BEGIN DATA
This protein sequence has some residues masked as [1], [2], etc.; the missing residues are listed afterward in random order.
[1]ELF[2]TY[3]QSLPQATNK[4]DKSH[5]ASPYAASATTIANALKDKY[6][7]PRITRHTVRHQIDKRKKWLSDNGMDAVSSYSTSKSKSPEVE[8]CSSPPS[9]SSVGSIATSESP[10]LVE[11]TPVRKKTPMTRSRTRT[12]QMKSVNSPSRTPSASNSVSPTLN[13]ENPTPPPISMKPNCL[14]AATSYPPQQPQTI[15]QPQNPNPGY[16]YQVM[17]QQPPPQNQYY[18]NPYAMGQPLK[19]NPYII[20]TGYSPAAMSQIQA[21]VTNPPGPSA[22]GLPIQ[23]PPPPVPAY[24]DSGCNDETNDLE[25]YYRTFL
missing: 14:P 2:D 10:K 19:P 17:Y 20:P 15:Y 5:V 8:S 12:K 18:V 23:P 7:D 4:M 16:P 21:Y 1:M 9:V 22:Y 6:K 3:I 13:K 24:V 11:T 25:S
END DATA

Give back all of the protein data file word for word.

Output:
This protein sequence has some residues masked as [1], [2], etc.; the missing residues are listed afterward in random order.
[1]ELF[2]TY[3]QSLPQATNK[4]DKSH[5]ASPYAASATTIANALKDKY[6][7]PRITRHTVRHQIDKRKKWLSDNGMDAVSSYSTSKSKSPEVE[8]CSSPPS[9]SSVGSIATSESP[10]LVE[11]TPVRKKTPMTRSRTRT[12]QMKSVNSPSRTPSASNSVSPTLN[13]ENPTPPPISMKPNCL[14]AATSYPPQQPQTI[15]QPQNPNPGY[16]YQVM[17]QQPPPQNQYY[18]NPYAMGQPLK[19]NPYII[20]TGYSPAAMSQIQA[21]VTNPPGPSA[22]GLPIQ[23]PPPPVPAY[24]DSGCNDETNDLE[25]YYRTFL
missing: 14:P 2:D 10:K 19:P 17:Y 20:P 15:Y 5:V 8:S 12:K 18:V 23:P 7:D 4:M 16:P 21:Y 1:M 9:V 22:Y 6:K 3:I 13:K 24:V 11:T 25:S